Scan, Cloud, Mobile Usher in New Era of Hybrid Document Management1 May, 2012 By: Bill DeStefanis, Nuance Communications imageSource
Businesses worldwide are more focused on productivity than ever before, and the immediacy of this business need represents an opening in the channel partner community to introduce better, more integrated solutions to customers.
In the past year, there has been a growing awareness among end-users, though not nearly a full consciousness, on what the possibilities are in document management. But the struggle to educate customers and have them grasp the capabilities of smart MFPs continues. Often, MFPs are still vastly underutilized devices, and many times are not connected to document workflows.
Because everybody prints, the majority of end-users have realized the value in print management services. Lowering the cost-per-printed page for a customer or consolidating devices are both financial incentives for a sale, but each also has the tangible appeal of a reduction in physical resources.
The challenge in the channel is that many have yet to envision the power that the combination of scanning plus print management can bring. Scan plus print opens the door for the end-user to Hybrid Document Management—integrating digital and paper workflows into one.
The MFP device itself is built to support hybrid document management processes with its capabilities to copy, print, fax and scan. The solution sale to accompany the device should, in turn, be constructed to take advantage of hybrid document management.
Print workflows and scan workflows are distinct activities. But when viewed within the context of business processes – and executed via the central ‘hub’ of a networked MFP – the process overlap becomes clear. When presented with the decision of whether to print or scan – and having the software in place at every MFP to make each process as efficient as possible – users will overwhelmingly make the best choice to perform the task in the most cost-effective and most productive way.
This represents a huge business opportunity, with the enticing upside that customers can recognize more value from the hardware that they purchase, or already own. The challenge in 2012 is to inform more end-users about Hybrid Document Management, and how integrating digital documents and print can save them money and sustain their business. Meanwhile, ushering in added business efficiency will help strengthen the service provider’s relationship with the customer.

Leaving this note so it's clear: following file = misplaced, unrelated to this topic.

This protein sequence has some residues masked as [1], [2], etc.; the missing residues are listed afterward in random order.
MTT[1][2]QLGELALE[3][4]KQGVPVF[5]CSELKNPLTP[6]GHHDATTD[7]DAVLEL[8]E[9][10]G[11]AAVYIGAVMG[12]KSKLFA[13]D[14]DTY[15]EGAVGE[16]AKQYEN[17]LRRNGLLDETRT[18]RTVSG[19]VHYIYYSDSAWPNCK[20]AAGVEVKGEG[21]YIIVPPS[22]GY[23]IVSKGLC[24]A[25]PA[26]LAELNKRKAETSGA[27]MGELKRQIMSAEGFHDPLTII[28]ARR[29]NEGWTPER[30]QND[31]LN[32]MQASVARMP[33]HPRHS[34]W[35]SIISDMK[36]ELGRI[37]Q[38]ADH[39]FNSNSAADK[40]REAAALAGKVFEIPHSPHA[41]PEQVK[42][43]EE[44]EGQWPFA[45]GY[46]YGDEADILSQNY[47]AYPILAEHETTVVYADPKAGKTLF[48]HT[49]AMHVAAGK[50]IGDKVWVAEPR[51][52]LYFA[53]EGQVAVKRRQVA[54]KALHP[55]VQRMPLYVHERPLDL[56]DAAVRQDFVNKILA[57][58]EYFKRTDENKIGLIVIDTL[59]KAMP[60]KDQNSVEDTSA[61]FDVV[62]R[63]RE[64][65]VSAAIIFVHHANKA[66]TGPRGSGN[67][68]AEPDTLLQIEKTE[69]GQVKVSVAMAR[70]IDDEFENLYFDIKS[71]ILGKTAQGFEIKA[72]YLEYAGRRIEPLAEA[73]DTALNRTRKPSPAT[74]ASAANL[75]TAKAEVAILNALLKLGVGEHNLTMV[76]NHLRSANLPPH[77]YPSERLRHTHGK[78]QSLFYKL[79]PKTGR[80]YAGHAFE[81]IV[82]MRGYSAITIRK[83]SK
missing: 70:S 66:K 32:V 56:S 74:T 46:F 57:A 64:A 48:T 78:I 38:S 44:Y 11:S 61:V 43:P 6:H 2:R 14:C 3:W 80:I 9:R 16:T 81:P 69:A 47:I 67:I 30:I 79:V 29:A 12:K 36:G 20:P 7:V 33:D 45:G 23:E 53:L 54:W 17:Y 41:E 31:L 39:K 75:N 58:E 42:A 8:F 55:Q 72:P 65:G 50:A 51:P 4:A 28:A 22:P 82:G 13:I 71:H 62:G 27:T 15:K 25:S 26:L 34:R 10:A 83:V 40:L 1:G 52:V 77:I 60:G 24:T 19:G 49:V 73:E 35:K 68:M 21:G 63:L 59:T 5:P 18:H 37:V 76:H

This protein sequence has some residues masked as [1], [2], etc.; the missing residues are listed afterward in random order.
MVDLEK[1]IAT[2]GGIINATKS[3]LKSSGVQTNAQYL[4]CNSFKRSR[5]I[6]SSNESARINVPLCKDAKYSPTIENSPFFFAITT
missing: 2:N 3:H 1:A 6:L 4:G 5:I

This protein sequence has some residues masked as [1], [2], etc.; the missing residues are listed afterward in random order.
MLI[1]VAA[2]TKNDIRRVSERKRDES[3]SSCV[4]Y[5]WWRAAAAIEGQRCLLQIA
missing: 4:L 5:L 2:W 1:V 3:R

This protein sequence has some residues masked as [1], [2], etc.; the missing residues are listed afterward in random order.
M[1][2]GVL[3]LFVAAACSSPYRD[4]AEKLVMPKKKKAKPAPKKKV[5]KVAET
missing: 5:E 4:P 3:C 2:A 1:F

Document Management in the Cloud
In addition to scan plus print offerings, the introduction of a disruptive force, cloud access, represents an unprecedented opportunity to enhance a customer’s business processes.
For all its versatility and potential value, the cloud as a selling point hasn’t taken off, even though it is central to hybrid document management because it allows digitized documents to be accessible from any device and printed to localized MFPs.
Cloud-connected MFPs with scan-to-cloud technology offer a distinctive advantage to dealers and channel professionals in that it allows them to offer the customer not just a new functionality in their hardware, but a faster, better way to conduct business.
The question of how to extend the selling opportunity with existing clients or advance sales with new channel partners never goes away. The goal of any business person is figuring out how to offer compelling products with tangible value propositions. But another important component is to deliver those applications in a manner that fits the channel delivery model already place; this ensures that the applications are easier to install and service, and represent a less threatening change to the end user.